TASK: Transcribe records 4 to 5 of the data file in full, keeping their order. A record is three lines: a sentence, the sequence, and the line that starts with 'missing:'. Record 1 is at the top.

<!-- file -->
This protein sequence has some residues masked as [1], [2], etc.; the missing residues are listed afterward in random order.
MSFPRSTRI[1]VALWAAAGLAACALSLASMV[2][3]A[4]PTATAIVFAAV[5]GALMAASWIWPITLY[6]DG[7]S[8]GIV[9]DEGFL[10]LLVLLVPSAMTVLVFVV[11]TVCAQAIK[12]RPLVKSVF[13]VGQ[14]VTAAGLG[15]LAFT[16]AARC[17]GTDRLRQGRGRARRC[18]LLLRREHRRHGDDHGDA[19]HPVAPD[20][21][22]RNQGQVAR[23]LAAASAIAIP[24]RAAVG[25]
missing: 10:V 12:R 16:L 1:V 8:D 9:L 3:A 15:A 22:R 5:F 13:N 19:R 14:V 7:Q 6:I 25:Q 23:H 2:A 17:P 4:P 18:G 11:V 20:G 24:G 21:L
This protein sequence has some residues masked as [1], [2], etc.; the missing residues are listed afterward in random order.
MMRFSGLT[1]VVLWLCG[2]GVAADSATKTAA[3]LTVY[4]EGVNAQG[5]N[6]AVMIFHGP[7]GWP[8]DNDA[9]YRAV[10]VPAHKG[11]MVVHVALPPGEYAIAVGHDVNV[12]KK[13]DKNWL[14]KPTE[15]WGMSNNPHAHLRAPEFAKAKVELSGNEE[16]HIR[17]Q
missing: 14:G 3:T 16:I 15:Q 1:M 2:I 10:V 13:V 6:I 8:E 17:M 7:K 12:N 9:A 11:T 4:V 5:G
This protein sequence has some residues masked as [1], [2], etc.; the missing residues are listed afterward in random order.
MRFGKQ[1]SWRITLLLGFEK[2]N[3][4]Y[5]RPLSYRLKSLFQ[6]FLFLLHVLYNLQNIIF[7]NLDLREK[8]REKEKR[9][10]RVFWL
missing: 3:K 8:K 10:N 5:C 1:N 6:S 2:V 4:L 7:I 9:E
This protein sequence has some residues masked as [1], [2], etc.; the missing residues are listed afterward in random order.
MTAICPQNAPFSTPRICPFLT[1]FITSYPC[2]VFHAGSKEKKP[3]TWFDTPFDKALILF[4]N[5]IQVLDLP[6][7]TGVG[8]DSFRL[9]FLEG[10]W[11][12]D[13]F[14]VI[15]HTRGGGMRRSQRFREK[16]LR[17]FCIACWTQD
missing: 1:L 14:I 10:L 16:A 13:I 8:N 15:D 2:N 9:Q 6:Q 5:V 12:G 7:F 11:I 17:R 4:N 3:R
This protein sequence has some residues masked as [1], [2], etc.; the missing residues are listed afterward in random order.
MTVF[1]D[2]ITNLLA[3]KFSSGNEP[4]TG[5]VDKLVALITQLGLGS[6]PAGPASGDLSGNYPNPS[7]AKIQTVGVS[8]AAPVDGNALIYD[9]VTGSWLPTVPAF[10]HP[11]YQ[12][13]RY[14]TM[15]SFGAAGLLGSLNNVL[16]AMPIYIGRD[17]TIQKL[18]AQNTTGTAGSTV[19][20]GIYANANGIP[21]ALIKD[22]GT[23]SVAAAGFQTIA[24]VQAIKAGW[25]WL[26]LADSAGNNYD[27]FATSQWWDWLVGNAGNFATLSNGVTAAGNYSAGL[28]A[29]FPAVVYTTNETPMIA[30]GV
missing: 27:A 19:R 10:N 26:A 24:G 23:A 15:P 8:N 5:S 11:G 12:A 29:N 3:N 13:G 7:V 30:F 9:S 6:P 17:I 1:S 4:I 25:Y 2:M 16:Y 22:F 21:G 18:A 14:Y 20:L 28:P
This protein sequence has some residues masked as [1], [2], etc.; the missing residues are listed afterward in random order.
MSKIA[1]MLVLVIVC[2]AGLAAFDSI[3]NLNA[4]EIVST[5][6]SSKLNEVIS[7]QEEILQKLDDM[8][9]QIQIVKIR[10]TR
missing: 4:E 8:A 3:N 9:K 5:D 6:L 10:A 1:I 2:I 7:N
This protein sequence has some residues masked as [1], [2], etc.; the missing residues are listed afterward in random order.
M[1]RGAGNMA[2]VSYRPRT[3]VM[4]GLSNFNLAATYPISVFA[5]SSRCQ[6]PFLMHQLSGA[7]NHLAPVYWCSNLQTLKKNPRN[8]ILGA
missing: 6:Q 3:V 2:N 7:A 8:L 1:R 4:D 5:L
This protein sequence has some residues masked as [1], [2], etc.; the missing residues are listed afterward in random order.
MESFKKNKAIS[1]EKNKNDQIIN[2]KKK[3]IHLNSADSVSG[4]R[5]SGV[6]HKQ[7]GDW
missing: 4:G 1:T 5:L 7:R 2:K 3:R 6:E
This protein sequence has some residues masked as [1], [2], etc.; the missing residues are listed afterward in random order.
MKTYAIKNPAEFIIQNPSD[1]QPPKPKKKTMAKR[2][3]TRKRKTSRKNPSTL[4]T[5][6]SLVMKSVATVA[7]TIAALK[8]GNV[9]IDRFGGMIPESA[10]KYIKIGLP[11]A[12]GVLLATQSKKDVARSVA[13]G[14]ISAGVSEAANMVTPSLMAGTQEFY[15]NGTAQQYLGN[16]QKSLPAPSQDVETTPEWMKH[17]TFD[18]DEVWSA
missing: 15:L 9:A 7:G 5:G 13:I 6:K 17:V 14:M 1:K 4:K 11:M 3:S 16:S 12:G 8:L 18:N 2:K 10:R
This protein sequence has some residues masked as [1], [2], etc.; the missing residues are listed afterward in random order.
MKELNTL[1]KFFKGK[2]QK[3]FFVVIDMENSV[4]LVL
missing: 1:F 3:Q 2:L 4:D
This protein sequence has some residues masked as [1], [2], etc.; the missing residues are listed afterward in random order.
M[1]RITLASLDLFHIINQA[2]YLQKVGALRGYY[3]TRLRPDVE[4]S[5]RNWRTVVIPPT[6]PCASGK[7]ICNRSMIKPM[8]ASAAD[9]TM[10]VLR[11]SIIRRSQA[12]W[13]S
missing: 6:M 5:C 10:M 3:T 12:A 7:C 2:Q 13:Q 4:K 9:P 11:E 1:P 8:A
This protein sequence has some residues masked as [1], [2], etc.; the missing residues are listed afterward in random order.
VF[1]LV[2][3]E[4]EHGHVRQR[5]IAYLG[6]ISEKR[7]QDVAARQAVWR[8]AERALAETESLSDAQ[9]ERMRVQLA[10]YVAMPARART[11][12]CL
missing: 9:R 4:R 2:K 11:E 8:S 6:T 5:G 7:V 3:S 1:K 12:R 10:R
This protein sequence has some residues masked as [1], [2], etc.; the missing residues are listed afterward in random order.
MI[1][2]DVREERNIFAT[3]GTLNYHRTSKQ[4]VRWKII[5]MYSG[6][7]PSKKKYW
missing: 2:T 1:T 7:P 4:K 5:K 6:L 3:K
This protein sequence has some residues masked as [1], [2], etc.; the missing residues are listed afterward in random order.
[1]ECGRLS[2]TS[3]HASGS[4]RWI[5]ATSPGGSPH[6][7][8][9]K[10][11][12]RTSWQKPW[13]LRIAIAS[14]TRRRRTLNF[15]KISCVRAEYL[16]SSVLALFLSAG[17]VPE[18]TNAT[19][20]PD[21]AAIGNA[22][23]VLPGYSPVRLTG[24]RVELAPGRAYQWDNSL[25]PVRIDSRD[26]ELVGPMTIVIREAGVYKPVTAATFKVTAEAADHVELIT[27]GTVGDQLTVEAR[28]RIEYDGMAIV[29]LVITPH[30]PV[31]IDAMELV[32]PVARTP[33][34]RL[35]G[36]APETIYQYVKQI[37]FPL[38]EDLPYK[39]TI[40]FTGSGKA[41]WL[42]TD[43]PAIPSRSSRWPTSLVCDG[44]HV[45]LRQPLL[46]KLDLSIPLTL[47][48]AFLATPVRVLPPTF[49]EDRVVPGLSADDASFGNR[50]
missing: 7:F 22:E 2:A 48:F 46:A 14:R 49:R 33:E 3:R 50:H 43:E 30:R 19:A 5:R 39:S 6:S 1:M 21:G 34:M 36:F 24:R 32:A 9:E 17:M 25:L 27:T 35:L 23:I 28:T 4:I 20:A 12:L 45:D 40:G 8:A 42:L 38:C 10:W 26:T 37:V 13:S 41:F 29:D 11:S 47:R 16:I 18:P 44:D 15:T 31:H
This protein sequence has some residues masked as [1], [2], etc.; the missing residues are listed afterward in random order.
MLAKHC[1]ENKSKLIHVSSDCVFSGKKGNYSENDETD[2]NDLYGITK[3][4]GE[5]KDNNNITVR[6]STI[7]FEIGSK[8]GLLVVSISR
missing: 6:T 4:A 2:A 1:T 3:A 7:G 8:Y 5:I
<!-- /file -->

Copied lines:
This protein sequence has some residues masked as [1], [2], etc.; the missing residues are listed afterward in random order.
MTAICPQNAPFSTPRICPFLT[1]FITSYPC[2]VFHAGSKEKKP[3]TWFDTPFDKALILF[4]N[5]IQVLDLP[6][7]TGVG[8]DSFRL[9]FLEG[10]W[11][12]D[13]F[14]VI[15]HTRGGGMRRSQRFREK[16]LR[17]FCIACWTQD
missing: 1:L 14:I 10:L 16:A 13:I 8:N 15:D 2:N 9:Q 6:Q 5:V 12:G 7:F 11:I 17:R 4:N 3:R
This protein sequence has some residues masked as [1], [2], etc.; the missing residues are listed afterward in random order.
MTVF[1]D[2]ITNLLA[3]KFSSGNEP[4]TG[5]VDKLVALITQLGLGS[6]PAGPASGDLSGNYPNPS[7]AKIQTVGVS[8]AAPVDGNALIYD[9]VTGSWLPTVPAF[10]HP[11]YQ[12][13]RY[14]TM[15]SFGAAGLLGSLNNVL[16]AMPIYIGRD[17]TIQKL[18]AQNTTGTAGSTV[19][20]GIYANANGIP[21]ALIKD[22]GT[23]SVAAAGFQTIA[24]VQAIKAGW[25]WL[26]LADSAGNNYD[27]FATSQWWDWLVGNAGNFATLSNGVTAAGNYSAGL[28]A[29]FPAVVYTTNETPMIA[30]GV
missing: 27:A 19:R 10:N 26:A 24:G 23:A 15:P 8:N 5:S 11:G 12:A 29:N 3:N 13:G 7:V 30:F 9:S 6:P 17:I 1:S 4:I 25:Y 2:M 16:Y 22:F 21:G 18:A 14:Y 20:L 28:P